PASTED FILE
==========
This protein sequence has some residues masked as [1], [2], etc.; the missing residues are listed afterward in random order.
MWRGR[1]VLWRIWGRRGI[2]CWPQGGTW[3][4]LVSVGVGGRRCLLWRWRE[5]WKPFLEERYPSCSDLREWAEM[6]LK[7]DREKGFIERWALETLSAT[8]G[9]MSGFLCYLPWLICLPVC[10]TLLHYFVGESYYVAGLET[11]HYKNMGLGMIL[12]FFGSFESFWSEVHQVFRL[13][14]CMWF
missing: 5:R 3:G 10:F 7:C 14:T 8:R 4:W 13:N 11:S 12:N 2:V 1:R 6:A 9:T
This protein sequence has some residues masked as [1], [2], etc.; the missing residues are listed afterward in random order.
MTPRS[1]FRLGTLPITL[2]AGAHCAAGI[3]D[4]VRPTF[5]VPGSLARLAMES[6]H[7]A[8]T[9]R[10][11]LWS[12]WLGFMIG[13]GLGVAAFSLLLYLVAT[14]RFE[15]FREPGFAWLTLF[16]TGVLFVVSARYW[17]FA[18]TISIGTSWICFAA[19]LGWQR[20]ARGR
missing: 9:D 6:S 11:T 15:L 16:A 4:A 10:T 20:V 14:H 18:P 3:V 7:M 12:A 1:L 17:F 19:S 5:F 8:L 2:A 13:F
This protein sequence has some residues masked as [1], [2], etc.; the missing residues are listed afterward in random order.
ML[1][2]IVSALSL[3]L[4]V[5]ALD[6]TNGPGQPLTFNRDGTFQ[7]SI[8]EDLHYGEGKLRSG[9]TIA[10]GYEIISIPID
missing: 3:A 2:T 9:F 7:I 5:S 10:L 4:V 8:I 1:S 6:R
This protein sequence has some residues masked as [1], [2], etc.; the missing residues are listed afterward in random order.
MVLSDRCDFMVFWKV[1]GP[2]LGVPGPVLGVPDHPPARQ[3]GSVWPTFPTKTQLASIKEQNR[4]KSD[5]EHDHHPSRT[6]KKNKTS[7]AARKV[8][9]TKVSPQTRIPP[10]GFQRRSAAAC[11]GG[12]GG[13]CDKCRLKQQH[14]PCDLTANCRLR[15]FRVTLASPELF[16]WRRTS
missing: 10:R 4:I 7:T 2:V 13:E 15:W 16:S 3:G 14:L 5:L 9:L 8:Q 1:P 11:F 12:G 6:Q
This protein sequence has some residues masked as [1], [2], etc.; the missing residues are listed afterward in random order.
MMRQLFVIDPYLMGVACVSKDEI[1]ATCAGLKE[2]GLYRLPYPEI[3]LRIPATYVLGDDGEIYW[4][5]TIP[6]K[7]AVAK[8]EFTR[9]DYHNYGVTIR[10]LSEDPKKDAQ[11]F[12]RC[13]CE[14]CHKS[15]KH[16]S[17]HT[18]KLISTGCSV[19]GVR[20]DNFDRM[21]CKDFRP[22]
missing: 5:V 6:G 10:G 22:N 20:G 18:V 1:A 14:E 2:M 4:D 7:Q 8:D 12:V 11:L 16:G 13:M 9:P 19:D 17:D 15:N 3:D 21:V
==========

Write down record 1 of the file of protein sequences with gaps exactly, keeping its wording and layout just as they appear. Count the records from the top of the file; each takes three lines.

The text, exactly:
This protein sequence has some residues masked as [1], [2], etc.; the missing residues are listed afterward in random order.
MWRGR[1]VLWRIWGRRGI[2]CWPQGGTW[3][4]LVSVGVGGRRCLLWRWRE[5]WKPFLEERYPSCSDLREWAEM[6]LK[7]DREKGFIERWALETLSAT[8]G[9]MSGFLCYLPWLICLPVC[10]TLLHYFVGESYYVAGLET[11]HYKNMGLGMIL[12]FFGSFESFWSEVHQVFRL[13][14]CMWF
missing: 5:R 3:G 10:F 7:C 14:T 8:R 4:W 13:N 11:S 12:N 2:V 1:R 6:A 9:T